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So I've been reading all the furious online comment action on last week's column. To show that this is truly meant to be a dialogue, let me first say … nice to see that you guys are actually alive out there. Now THAT'S the sort of pride and passion I like to see.

About all the back and forth, well, I hear you, man. Picking through all the sanctimony, poopy diapers and general misunderstanding of my job, I saw some good points and will internalize them. But, in moving forward, just know that I have zero interest in being sectarian, unduly exclusionary or an unconditional booster for anyone. Grasp that and you'll get it.

Bite this

I swore to myself that this local band would never make this page. Because of their cheap, sensational, publicity-whoring gimmicks, I understand why they've made the news pages of this publication. However, this right here is a music column and they have nothing to do with music in any genuine sense. A transparent fame-grabbing machine? Yes. A real band? Not so much. No honest artistic endeavor would involve scheming with former teen-pop impresario/current prison bitch Lou Pearlman. But their recent attempt to make headlines via the Caylee Anthony drama is a new low.

Basically, they played a seconds-long protest set in front of the Anthony home, were stopped by bounty hunter Leonard Padilla, and then filed a complaint against him with the sheriff's department for a swat at a mic stand that resulted in … drum roll, please … an inch-long scrape on the singer's thumb. Some things are worth breaking your own vows for, and I'm more than happy to give this band a drop more publicity just to say: Fuck off, Biteboy. Goes double for that jagoff manager of yours. Seriously. Fuck. Off.

The beat

I'm not sure how sizable the market for winking idiocy is in punk rock but, hey, I'm always down for an occasional spin on the short bus. Giving Tooth and the Enamels a run in the local daft punk department is comedy act Awesome and the Ass Kickers (Aug. 26, Back Booth). Stupid songs, stupider name, and that's the point. They're smart enough, however, to know not to rely on their music alone. Their set was replete with all sorts of stage gimmicks like Mexican wrestling masks, a light-up "applause" sign, histrionic announcer voices and knee-slides. Will the returns of their appeal diminish after seeing them once? Of course. But it's refreshing to see punks who haven't traded in their sense of humor for a bloated sense of self.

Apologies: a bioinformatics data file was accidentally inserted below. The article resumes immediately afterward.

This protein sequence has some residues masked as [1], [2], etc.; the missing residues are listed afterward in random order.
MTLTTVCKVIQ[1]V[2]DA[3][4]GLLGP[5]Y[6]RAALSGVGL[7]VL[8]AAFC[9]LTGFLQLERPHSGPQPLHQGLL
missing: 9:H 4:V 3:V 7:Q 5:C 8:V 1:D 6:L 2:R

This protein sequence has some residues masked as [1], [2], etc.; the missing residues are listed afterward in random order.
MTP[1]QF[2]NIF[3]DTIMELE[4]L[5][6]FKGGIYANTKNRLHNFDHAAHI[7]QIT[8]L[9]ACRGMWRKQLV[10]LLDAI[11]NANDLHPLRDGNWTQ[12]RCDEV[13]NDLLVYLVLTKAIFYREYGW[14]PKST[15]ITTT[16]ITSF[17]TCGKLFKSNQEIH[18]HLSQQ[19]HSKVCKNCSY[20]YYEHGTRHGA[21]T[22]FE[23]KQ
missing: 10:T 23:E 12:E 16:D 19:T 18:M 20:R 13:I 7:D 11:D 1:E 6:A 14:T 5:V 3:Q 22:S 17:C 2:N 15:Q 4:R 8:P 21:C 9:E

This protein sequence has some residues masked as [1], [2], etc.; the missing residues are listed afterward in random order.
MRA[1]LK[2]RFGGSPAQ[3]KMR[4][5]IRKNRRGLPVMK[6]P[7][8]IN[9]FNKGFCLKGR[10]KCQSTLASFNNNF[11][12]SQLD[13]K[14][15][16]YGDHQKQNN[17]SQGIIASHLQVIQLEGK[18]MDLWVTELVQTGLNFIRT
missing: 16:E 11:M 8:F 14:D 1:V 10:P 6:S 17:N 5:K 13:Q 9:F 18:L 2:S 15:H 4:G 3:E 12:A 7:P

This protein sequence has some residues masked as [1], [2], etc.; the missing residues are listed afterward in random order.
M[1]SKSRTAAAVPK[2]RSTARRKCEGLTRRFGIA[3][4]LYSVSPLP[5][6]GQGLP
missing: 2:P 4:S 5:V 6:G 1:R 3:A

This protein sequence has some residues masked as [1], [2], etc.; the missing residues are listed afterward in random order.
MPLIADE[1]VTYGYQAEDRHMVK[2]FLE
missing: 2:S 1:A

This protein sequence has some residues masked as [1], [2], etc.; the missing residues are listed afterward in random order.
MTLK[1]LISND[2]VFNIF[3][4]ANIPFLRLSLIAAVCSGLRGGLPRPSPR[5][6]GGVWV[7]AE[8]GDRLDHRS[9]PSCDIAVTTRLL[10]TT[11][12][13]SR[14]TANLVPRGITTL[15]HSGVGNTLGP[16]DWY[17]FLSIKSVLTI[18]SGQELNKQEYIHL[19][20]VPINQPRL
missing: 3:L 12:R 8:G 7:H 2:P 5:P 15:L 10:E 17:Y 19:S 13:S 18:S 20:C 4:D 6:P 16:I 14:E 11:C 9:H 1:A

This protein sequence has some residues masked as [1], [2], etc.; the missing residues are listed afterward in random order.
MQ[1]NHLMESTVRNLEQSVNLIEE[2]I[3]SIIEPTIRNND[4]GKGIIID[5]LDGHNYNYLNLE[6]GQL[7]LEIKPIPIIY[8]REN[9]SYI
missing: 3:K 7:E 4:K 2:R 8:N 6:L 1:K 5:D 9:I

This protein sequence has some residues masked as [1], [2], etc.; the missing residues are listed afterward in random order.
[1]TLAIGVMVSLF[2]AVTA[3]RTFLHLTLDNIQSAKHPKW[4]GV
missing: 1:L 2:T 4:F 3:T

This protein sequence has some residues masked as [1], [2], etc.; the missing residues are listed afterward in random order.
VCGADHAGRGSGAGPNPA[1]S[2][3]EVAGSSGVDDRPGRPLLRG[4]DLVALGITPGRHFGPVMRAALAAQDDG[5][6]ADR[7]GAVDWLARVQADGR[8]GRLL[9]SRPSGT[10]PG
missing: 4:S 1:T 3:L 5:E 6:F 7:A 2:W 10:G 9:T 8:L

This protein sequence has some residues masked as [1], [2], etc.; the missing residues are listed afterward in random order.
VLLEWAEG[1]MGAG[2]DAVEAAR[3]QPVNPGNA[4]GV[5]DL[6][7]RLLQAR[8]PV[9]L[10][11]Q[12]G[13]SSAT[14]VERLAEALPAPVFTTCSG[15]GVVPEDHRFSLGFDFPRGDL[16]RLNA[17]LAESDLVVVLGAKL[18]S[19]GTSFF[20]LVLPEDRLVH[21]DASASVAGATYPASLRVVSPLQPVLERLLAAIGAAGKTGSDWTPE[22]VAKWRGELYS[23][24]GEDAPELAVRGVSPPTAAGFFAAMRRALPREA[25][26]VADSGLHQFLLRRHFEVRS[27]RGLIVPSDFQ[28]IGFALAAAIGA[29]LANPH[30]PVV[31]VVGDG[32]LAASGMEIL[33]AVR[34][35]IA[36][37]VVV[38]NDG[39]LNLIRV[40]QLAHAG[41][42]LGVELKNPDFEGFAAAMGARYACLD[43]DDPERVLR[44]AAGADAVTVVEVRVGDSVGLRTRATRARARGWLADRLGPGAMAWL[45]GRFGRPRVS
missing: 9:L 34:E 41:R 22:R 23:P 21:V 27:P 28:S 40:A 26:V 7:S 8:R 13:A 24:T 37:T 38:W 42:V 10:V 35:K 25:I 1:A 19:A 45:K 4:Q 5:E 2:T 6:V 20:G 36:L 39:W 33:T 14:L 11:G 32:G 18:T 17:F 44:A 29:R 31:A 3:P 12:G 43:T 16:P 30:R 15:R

Openers Government Flu, a Dead Kennedys cover band, didn't fare so well. Mimicking Jello Biafra's demented warble is a risky proposition. Not only is it a ridiculous voice in itself, it's also intensely fetishized (and committed to keen memory) by legions of fans, opening up imitators for attack on two fronts. Sadly, this singer's impression was stiff, and mangling "Holiday in Cambodia" probably won't endear him to DK fans.

Local trio Basements of Florida is the latest intelligent rock band worth real attention (Aug. 29, Taste). Comprising only drums and dueling bass guitars, they powered through songs that were propulsive and dynamic. The brainy rhythm project proved to be an exploration in low-end possibility that's more melodically expressive than we're accustomed to imagining.

Also on the bill (and also good) was local band So Help Me Rifle. Their music conjures the esteemed '90s indie-rock sound of Chapel Hill, particularly in the way they ply angularity into facile melodies. Add 'em to your list.

Later that night was the Plain Jane Automobile CD release party (the Social). These locals have long been known for polished, radio-ready Britpop. A solid performance reaffirmed that this is one professional act. As a commodity, they're ready to go. However, watertight chops only make them a competent band. Middling artistic vision is what prevents them from being a good band. The intended destination of such studied mediocrity remains elusive.

The likable but slightly mainstream pop-rock tendencies of Austin, Texas' What Made Milwaukee Famous are a good lesson in treatment (Aug. 27, the Social). With the greater guitar girth of their latest album, their songs can be a pleasant diversion. The electronics on their debut album, however, render them milquetoast. Luckily, their live show showcased the former.

The profile of headlining Alabama band Wild Sweet Orange has seen some rise in the indie world lately. Though they're a decent band, this set favored their slow stuff too much to be remarkable.

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